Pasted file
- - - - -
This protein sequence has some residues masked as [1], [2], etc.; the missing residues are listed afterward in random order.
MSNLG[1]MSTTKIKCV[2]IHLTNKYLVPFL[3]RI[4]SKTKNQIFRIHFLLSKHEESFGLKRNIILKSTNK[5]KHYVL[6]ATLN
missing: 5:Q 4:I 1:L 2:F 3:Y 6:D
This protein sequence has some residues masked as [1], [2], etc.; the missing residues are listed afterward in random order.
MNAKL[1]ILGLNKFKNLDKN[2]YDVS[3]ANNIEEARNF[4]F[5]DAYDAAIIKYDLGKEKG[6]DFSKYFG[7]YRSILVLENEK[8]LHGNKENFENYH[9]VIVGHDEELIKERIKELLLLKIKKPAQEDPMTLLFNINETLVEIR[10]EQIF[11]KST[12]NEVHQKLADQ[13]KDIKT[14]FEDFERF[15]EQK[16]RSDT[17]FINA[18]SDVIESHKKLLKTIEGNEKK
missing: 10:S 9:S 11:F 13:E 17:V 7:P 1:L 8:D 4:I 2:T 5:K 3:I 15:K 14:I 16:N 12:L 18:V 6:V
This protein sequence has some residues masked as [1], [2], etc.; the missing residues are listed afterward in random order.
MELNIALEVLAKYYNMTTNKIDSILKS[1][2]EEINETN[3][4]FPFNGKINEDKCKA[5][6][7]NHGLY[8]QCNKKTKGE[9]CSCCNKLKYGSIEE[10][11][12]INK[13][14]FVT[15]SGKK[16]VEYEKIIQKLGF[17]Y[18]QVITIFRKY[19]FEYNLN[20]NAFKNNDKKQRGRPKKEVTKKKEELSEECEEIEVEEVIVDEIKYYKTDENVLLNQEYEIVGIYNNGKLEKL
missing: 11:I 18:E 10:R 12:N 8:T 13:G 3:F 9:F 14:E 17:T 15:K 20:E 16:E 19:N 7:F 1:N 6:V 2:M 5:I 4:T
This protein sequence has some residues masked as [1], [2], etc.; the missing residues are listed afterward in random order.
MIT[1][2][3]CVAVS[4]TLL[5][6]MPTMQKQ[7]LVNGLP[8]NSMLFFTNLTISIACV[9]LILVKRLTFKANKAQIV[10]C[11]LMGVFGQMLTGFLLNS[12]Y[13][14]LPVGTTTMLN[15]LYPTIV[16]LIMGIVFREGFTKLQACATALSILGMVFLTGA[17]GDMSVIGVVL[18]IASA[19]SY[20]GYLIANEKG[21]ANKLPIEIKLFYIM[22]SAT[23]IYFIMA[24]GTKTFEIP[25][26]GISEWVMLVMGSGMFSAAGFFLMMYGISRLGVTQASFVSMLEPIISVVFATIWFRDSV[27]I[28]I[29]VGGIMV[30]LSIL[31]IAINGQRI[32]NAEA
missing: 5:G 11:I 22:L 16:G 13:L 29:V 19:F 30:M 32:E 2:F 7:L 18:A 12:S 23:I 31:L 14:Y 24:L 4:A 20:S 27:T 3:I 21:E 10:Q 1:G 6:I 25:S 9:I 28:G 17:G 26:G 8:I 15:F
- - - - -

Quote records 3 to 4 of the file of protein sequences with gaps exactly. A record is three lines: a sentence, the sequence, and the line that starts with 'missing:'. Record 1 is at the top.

This protein sequence has some residues masked as [1], [2], etc.; the missing residues are listed afterward in random order.
MELNIALEVLAKYYNMTTNKIDSILKS[1][2]EEINETN[3][4]FPFNGKINEDKCKA[5][6][7]NHGLY[8]QCNKKTKGE[9]CSCCNKLKYGSIEE[10][11][12]INK[13][14]FVT[15]SGKK[16]VEYEKIIQKLGF[17]Y[18]QVITIFRKY[19]FEYNLN[20]NAFKNNDKKQRGRPKKEVTKKKEELSEECEEIEVEEVIVDEIKYYKTDENVLLNQEYEIVGIYNNGKLEKL
missing: 11:I 18:E 10:R 12:N 8:T 13:G 3:F 9:F 14:E 17:T 15:K 20:E 16:E 19:N 7:F 1:N 6:V 2:M 5:I 4:T
This protein sequence has some residues masked as [1], [2], etc.; the missing residues are listed afterward in random order.
MIT[1][2][3]CVAVS[4]TLL[5][6]MPTMQKQ[7]LVNGLP[8]NSMLFFTNLTISIACV[9]LILVKRLTFKANKAQIV[10]C[11]LMGVFGQMLTGFLLNS[12]Y[13][14]LPVGTTTMLN[15]LYPTIV[16]LIMGIVFREGFTKLQACATALSILGMVFLTGA[17]GDMSVIGVVL[18]IASA[19]SY[20]GYLIANEKG[21]ANKLPIEIKLFYIM[22]SAT[23]IYFIMA[24]GTKTFEIP[25][26]GISEWVMLVMGSGMFSAAGFFLMMYGISRLGVTQASFVSMLEPIISVVFATIWFRDSV[27]I[28]I[29]VGGIMV[30]LSIL[31]IAINGQRI[32]NAEA
missing: 5:G 11:I 22:L 16:G 13:L 29:V 19:F 30:M 32:E 2:F 7:L 18:A 12:S 23:I 31:L 14:Y 24:L 4:A 20:S 27:T 3:I 21:E 10:Q 1:G 6:I 25:S 9:I 28:G 17:G 26:G 8:I 15:F